If that’s the case, then you can achieve a similar result to MAXIFS using MAX with array formula.  Using the example data above, we can rewrite this as an array formula as follows.  Remember when entering an array formula to press SHIFT + ENTER after typing the formula in, otherwise it may not behave as expected.

To find the maximum insurance account number (i.e. maximum of C2:C7 where B2:B7 equals “Insurance”):

• MAXIFS version: `=MAXIFS(\$C\$2:\$C\$7,\$B\$2:\$B\$7,"Insurance")`
• Array formula: `=MAX(IF(\$B\$2:\$B\$7="Insurance",\$C\$2:\$C\$7,""))`

To find the maximum positive account balance (i.e. maximum of C2:C7 where those values are greater than zero):

• MAXIFS version: `=MAXIFS(\$C\$2:\$C\$7,\$C\$2:\$C\$7,">0")`
• Array formula: `=MAX(IF(\$C\$2:\$C\$7>0,\$C\$2:\$C\$7,""))`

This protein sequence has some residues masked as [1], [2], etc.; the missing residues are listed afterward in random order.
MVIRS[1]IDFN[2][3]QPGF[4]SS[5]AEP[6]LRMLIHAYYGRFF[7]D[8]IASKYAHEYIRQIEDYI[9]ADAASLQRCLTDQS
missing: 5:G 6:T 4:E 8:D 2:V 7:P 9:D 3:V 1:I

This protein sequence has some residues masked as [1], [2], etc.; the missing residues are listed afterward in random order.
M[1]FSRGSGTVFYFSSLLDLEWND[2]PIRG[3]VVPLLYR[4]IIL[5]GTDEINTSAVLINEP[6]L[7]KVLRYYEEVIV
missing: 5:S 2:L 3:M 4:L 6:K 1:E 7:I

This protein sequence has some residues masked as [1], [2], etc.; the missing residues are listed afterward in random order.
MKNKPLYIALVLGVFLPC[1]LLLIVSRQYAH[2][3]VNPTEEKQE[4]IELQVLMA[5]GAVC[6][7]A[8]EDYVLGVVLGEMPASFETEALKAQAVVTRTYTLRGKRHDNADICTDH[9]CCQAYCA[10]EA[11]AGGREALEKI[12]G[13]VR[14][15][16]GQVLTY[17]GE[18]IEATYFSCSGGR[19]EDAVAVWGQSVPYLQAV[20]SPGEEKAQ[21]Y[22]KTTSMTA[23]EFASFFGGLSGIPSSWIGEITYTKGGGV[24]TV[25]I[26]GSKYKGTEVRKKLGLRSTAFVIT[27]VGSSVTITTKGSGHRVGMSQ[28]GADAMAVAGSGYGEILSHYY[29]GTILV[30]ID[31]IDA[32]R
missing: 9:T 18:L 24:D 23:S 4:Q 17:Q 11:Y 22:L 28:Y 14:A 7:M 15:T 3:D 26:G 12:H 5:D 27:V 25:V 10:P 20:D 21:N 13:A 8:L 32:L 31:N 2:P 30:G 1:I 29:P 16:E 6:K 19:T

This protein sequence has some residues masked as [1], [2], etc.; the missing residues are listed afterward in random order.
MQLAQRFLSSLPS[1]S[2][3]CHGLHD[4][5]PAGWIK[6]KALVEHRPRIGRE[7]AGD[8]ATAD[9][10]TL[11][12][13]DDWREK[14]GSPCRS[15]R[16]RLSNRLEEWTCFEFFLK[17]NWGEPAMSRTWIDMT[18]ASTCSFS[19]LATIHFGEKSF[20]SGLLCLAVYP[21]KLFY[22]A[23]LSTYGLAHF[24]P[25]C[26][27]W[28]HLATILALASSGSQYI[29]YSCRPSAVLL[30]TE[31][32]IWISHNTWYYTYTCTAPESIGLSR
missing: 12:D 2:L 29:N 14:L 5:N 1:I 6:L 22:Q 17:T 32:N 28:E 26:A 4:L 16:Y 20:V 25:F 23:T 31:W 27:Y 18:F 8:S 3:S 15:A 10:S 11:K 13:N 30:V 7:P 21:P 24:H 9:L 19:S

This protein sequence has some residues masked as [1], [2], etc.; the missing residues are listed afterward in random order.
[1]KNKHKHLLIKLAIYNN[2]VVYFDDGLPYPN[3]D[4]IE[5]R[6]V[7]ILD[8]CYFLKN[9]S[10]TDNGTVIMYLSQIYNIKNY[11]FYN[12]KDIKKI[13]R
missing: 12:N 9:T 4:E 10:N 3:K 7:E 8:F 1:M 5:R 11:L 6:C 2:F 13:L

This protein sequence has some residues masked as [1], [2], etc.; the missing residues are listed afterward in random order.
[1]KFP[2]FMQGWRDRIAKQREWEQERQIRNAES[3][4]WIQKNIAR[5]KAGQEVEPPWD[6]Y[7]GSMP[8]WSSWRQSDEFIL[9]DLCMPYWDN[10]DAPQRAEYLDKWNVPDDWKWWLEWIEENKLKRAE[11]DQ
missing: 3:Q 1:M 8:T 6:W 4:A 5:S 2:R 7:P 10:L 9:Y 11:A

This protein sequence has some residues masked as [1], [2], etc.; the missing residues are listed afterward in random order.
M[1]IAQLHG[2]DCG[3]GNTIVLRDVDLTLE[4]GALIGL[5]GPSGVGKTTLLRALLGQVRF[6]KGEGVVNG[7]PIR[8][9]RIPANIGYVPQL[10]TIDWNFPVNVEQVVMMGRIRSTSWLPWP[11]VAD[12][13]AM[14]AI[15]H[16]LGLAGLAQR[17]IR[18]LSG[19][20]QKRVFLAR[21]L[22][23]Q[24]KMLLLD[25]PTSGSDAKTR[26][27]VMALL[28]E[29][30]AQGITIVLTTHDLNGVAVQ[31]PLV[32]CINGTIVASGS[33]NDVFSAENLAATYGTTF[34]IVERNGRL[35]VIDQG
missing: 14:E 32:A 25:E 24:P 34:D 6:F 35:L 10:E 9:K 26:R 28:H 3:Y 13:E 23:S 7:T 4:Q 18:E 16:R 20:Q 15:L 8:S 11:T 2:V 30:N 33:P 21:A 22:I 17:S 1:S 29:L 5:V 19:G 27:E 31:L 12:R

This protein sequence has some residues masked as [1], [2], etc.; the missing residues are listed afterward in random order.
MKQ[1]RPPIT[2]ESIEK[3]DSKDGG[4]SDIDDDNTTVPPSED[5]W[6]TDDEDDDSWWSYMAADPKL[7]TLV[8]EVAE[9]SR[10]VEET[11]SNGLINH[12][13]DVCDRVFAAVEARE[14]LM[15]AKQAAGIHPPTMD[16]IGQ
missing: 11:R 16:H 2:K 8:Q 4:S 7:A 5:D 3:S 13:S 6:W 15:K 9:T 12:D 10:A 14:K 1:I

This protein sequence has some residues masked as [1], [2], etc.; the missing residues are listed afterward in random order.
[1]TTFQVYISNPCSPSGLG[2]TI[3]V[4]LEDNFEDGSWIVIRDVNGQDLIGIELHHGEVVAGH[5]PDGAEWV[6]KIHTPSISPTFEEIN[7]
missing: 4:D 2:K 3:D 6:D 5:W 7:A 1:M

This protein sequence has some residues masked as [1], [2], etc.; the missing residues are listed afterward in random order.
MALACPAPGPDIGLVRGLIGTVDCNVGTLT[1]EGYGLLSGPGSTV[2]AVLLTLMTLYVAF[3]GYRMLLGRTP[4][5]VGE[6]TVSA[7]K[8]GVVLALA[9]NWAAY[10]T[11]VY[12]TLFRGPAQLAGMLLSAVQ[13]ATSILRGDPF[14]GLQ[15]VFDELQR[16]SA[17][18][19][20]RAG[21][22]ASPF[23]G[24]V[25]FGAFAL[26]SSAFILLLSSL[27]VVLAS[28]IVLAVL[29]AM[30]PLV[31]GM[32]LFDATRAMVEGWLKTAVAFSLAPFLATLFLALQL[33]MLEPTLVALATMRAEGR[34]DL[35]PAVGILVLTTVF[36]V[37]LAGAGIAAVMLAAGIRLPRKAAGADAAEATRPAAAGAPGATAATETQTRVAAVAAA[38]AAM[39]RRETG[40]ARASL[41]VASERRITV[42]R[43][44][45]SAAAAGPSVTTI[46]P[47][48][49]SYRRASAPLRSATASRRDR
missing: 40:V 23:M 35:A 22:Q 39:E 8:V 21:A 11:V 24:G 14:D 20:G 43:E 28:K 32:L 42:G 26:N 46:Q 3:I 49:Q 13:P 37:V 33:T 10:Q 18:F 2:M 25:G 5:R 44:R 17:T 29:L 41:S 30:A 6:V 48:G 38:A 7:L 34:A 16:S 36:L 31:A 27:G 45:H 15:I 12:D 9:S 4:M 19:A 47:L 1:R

In these cases, we are replacing the values which do not meet our criteria with an empty string value (“”), which is then ignored by MAX(), so that only those values which meet our criteria are included.

It’s also possible to specify multiple criteria, but unfortunately the AND function doesn’t work as you might think in array formulas (it only returns a single value rather than an array), so we have to build this up as a series of nested IF functions.

With our example, to find the maximum positive account balance of insurance contracts, we could do:

• MAXIFS version:` =MAXIFS(\$C\$2:\$C\$7,\$C\$2:\$C\$7,">0",\$B\$2:\$B\$7,"Insurance")`
• Array formula: `=MAX(IF(\$C\$2:\$C\$7>0,IF(\$B\$2:\$B\$7="Insurance",\$C\$2:\$C\$7,""),""))`

### Conclusion

In conclusion, the MAXIFS function is a powerful tool in Excel that allows you to find the maximum value in a range that meets specific criteria. By using multiple criteria, wildcards, not equals criteria, and not blank cells, you can easily analyze and make sense of large sets of data. With the examples provided in this tutorial, you should be able to apply the MAXIFS function to your own data and start getting insights right away. We’ve also shown a method to achieve the same results as MAXIFS on earlier versions of Excel by using array formulas.